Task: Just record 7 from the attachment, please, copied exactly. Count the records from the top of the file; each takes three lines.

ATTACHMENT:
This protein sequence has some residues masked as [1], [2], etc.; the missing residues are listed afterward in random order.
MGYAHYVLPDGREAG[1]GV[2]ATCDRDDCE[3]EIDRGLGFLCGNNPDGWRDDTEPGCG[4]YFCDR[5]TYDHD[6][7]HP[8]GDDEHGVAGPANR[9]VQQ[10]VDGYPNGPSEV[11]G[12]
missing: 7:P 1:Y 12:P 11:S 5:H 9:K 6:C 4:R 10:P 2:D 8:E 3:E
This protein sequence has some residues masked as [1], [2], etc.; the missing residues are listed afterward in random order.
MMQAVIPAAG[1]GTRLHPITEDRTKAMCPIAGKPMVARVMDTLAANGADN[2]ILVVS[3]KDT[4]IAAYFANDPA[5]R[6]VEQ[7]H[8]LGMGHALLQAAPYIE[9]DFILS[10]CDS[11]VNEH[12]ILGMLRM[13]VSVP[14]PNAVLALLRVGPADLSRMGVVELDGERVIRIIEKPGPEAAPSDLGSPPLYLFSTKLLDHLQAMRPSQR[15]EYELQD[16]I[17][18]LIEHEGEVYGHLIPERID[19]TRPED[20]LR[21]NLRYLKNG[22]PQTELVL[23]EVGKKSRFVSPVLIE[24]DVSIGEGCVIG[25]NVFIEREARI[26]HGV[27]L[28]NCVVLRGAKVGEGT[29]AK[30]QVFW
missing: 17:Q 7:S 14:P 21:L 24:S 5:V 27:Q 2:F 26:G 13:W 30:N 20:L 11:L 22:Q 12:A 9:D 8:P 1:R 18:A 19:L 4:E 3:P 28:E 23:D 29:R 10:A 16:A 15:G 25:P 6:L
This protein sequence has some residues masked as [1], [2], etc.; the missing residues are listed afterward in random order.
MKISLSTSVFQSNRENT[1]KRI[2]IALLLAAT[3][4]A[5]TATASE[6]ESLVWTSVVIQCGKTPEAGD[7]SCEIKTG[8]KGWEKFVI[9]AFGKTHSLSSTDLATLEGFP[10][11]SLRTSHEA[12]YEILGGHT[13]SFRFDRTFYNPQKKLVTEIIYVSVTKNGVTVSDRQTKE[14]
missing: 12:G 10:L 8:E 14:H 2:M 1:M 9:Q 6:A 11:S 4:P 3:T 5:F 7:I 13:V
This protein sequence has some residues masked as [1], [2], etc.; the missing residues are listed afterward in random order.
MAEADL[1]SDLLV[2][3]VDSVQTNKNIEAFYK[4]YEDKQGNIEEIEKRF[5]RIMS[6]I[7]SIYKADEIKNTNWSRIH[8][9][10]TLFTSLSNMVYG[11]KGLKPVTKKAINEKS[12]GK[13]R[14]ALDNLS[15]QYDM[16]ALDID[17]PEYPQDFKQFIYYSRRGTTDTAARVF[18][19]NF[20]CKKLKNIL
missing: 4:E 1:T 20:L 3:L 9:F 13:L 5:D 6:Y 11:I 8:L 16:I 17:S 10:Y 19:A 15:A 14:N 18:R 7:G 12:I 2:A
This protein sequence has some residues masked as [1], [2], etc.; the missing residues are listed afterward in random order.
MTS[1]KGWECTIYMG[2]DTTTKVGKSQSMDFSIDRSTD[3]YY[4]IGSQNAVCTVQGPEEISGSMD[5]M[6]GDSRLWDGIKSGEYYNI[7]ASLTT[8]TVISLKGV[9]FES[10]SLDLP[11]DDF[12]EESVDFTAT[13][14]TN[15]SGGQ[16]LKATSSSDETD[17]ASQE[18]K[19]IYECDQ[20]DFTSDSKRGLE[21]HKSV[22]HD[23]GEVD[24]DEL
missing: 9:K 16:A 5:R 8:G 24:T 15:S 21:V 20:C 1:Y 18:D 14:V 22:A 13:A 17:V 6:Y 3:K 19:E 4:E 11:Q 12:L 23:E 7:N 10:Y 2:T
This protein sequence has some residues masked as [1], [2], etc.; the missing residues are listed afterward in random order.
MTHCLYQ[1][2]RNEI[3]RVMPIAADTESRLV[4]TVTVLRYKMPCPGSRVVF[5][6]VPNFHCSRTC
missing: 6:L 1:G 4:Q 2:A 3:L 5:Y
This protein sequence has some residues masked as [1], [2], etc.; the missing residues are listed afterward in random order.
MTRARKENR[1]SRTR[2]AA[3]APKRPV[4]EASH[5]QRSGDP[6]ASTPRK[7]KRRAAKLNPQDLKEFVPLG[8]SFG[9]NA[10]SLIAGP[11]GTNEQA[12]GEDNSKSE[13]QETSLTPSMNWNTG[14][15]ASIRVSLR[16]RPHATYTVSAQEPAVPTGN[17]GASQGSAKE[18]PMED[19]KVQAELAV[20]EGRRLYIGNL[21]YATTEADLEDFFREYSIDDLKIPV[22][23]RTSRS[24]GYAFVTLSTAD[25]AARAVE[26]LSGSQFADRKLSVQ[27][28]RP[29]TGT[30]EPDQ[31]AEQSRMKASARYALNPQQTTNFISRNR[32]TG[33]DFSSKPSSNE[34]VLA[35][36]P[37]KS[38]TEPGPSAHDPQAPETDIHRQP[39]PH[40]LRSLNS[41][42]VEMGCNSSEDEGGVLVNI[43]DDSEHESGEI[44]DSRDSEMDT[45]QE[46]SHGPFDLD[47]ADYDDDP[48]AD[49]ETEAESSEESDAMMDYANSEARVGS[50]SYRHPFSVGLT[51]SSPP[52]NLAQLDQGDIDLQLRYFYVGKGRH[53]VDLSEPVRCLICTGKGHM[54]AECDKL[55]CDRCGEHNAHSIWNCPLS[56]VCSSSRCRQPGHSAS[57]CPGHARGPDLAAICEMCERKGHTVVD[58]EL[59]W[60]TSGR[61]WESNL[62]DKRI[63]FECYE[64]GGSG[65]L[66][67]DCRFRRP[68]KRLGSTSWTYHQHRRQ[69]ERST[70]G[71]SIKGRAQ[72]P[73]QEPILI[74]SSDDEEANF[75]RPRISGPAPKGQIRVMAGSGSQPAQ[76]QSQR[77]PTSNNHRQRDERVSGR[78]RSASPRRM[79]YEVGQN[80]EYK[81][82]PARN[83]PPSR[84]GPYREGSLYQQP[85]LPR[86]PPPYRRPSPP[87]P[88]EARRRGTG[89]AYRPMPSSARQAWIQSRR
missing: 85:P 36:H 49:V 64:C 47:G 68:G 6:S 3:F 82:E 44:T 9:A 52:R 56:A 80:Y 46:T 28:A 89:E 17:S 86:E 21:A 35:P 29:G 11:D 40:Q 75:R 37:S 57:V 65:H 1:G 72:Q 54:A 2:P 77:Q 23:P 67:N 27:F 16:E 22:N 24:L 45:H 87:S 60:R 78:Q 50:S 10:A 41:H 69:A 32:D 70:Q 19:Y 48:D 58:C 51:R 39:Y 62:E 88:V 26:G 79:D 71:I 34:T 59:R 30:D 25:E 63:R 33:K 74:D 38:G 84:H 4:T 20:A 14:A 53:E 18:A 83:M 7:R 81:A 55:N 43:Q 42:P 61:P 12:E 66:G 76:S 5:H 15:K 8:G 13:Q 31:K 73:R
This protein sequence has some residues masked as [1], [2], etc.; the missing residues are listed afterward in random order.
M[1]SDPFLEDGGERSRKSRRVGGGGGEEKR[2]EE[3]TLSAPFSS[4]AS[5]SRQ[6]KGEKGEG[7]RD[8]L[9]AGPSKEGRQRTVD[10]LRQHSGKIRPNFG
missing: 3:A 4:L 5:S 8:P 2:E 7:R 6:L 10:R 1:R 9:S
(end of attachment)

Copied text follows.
This protein sequence has some residues masked as [1], [2], etc.; the missing residues are listed afterward in random order.
MTRARKENR[1]SRTR[2]AA[3]APKRPV[4]EASH[5]QRSGDP[6]ASTPRK[7]KRRAAKLNPQDLKEFVPLG[8]SFG[9]NA[10]SLIAGP[11]GTNEQA[12]GEDNSKSE[13]QETSLTPSMNWNTG[14][15]ASIRVSLR[16]RPHATYTVSAQEPAVPTGN[17]GASQGSAKE[18]PMED[19]KVQAELAV[20]EGRRLYIGNL[21]YATTEADLEDFFREYSIDDLKIPV[22][23]RTSRS[24]GYAFVTLSTAD[25]AARAVE[26]LSGSQFADRKLSVQ[27][28]RP[29]TGT[30]EPDQ[31]AEQSRMKASARYALNPQQTTNFISRNR[32]TG[33]DFSSKPSSNE[34]VLA[35][36]P[37]KS[38]TEPGPSAHDPQAPETDIHRQP[39]PH[40]LRSLNS[41][42]VEMGCNSSEDEGGVLVNI[43]DDSEHESGEI[44]DSRDSEMDT[45]QE[46]SHGPFDLD[47]ADYDDDP[48]AD[49]ETEAESSEESDAMMDYANSEARVGS[50]SYRHPFSVGLT[51]SSPP[52]NLAQLDQGDIDLQLRYFYVGKGRH[53]VDLSEPVRCLICTGKGHM[54]AECDKL[55]CDRCGEHNAHSIWNCPLS[56]VCSSSRCRQPGHSAS[57]CPGHARGPDLAAICEMCERKGHTVVD[58]EL[59]W[60]TSGR[61]WESNL[62]DKRI[63]FECYE[64]GGSG[65]L[66][67]DCRFRRP[68]KRLGSTSWTYHQHRRQ[69]ERST[70]G[71]SIKGRAQ[72]P[73]QEPILI[74]SSDDEEANF[75]RPRISGPAPKGQIRVMAGSGSQPAQ[76]QSQR[77]PTSNNHRQRDERVSGR[78]RSASPRRM[79]YEVGQN[80]EYK[81][82]PARN[83]PPSR[84]GPYREGSLYQQP[85]LPR[86]PPPYRRPSPP[87]P[88]EARRRGTG[89]AYRPMPSSARQAWIQSRR
missing: 85:P 36:H 49:V 64:C 47:G 68:G 6:S 3:F 82:E 44:T 9:A 52:R 56:A 80:Y 46:T 28:A 89:E 17:S 86:E 21:A 35:P 29:G 11:D 40:Q 75:R 37:S 57:V 65:H 1:G 72:Q 54:A 2:P 77:Q 23:P 67:N 27:F 16:E 22:N 24:L 45:H 87:S 60:R 78:Q 50:S 10:A 41:H 69:A 32:D 70:Q 19:Y 48:D 58:C 51:R 39:Y 62:E 88:V 26:G 79:D 71:I 34:T 59:R 30:D 25:E 63:R 33:K 74:D 38:G 84:H 4:T 20:A 14:A 53:E 18:A 83:M 7:R 81:A 55:N 43:Q 42:P 61:P 12:E 66:G 76:S 5:H 15:K 8:G 13:Q 31:K 73:R